This data will be represented using several graphing techniques including distributed bar charts to show individual statistics, such as basic demographics.

Inferential statistical methods, will be used. Most notably scatter graphs to show the comparisons of one or more statistics and radar charts to better illustrate runner types when describing ATT users (those that do not use ATT, those reliant on ATT to prompt activity, those that do not rely on ATT, those that stopped using ATT).

Qualitative Analysis

Given the nature of the qualitative data to be returned by the set of interviewees and survey respondents, thematic analysis was used to create a coded framework for each of the respondents. The consensus framework was then created and each theme scored based on its appearance in each of the interviews.

Only the consensus framework is shown in the Results section.

Results

The primary research carried out was in the form of a questionnaire to determine the use of ATT in the UKRUNCHAT community, an online running community of 46,000 on Twitter. The survey was originally piloted to 25 of the community administrators and prominent members for revisions and further ideas before being published to the wider community with minor changes.

The survey ran on the online platform SurveyMonkey for 6 weeks from 15th August to 30th September 2016. The survey was advertised daily on the UKRUNCHAT Twitter account and during the bi-weekly UKRUNCHAT HOUR forums, as these events gain the largest audience.

The survey received 1,147 responses, or 69% of the active community members.

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The sample is predominantly over 30 years of age (85.77%), with 55.74% male 44.26% female representation.  Several factors were investigated alongside the use/disuse of ATT, namely being a member of a running club (36.57%), being a member of a rewards scheme (26.76%), and the type of runner (run to win 9.79%, run to finish 38.72%, just run 51.49%) as it was hypothesised that they may be underlying factors for prolonged and specific use of ATT.

60.21% of respondents have been running for less than 5 years, the years where ATT has evolved and improved, whilst the remaining 39.79% would have started running before ATT became widespread and sophisticated.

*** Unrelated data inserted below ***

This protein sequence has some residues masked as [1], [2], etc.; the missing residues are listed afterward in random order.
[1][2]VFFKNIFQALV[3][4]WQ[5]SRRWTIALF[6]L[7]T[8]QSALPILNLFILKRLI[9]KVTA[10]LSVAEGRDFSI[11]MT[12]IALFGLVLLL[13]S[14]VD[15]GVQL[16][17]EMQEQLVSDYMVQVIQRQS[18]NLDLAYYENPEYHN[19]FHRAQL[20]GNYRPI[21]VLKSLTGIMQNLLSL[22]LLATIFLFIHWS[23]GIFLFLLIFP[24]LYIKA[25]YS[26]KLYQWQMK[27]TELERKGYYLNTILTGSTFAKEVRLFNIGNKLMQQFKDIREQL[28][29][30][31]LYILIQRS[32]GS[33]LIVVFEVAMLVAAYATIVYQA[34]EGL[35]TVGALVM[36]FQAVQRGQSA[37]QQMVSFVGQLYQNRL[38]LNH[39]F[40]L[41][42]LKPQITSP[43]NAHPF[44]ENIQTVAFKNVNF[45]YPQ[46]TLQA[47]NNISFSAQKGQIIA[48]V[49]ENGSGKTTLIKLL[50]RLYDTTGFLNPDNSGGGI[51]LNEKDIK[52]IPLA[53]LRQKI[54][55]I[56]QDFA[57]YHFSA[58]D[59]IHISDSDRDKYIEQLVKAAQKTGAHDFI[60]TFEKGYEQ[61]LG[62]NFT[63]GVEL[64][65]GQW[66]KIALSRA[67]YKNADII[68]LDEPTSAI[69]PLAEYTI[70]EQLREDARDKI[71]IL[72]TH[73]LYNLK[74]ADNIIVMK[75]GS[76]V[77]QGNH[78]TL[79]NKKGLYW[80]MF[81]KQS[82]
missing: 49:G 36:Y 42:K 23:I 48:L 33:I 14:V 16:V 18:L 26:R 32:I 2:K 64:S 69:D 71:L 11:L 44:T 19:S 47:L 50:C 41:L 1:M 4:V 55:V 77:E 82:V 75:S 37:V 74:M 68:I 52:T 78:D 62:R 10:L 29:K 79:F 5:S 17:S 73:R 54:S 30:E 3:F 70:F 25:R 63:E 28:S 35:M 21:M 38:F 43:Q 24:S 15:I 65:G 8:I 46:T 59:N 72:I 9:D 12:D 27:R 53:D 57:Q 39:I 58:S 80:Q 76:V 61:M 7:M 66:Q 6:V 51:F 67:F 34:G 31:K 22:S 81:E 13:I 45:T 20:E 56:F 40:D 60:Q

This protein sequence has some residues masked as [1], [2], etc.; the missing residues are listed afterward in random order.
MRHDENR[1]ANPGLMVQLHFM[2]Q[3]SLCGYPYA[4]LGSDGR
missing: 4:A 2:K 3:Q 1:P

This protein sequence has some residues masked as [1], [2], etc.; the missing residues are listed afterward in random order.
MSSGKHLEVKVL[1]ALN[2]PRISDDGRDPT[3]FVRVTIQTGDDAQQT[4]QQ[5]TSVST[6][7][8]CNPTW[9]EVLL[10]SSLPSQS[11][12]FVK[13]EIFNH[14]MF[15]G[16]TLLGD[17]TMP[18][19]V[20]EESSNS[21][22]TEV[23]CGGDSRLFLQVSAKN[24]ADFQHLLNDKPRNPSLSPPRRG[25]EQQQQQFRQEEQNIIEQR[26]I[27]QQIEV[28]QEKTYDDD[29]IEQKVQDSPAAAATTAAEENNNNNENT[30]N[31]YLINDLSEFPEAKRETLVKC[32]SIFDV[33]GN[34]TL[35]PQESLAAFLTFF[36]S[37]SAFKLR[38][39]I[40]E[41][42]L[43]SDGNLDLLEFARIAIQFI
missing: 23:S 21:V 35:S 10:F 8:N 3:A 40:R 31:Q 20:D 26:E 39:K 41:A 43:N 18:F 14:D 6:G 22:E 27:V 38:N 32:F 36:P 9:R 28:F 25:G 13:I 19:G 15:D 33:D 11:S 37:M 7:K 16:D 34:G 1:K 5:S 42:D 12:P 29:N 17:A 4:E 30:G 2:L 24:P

A clear majority of the respondents use ATT (96.40%) and of those 74.95% use the brand, Garmin.

When asked about the reason they chose their ATT the top reasons were not technical

  • I have used this brand before 31.97%,
  • personal recommendation 29.01% and
  • cost 19.00%

However, the top reasons that the users like their device are all technical

  • Ease of use 79.00%,
  • connectivity to GPS 56.98%, and
  • features 45.24%

with other technical reasons such as the ability to data share, the data content, reliability and battery life all receiving around the 30% to 40% mark.

99.16% of the respondents track distance, with average pace (90.51%), activity time (79.16%) and GPS route (59.35%) scoring highly showing that the variety of trackable data is important to the users.

Of this 76.44% simply track activity, whilst 61.82% use ATT to set and track against goals, 50.19% use ATT as a motivator to exercise, and 11.73% use ATT to challenge themselves and others in competition (gamification). Reliability, and battery life is listed by 66.76% as being the most important feature of ATT, with ease of use (27.27%).

80.45% say that they upload their data to a website, and 61.71% state they share this data with others. Given that data sharing being a factor in choosing a device  was only stated by 17.52% and only 11.73% stating they share for the purposes of gamification suggests that the technology used to upload and share data is reliable and easy to use, and therefore even though it is not a main reason for choosing the ATT it is used.

The personal reasons for using ATT varies, with many people using the device for more than one purpose, suggesting that the ATT needs to fit with the individual’s fitness lifestyle

  • tracking long term progress 77.81%,
  • track short term progress 56.45%,
  • motivation to train harder 50.42%,
  • motivation to train more regularly 50.42%,
  • sharing data with others 36.16%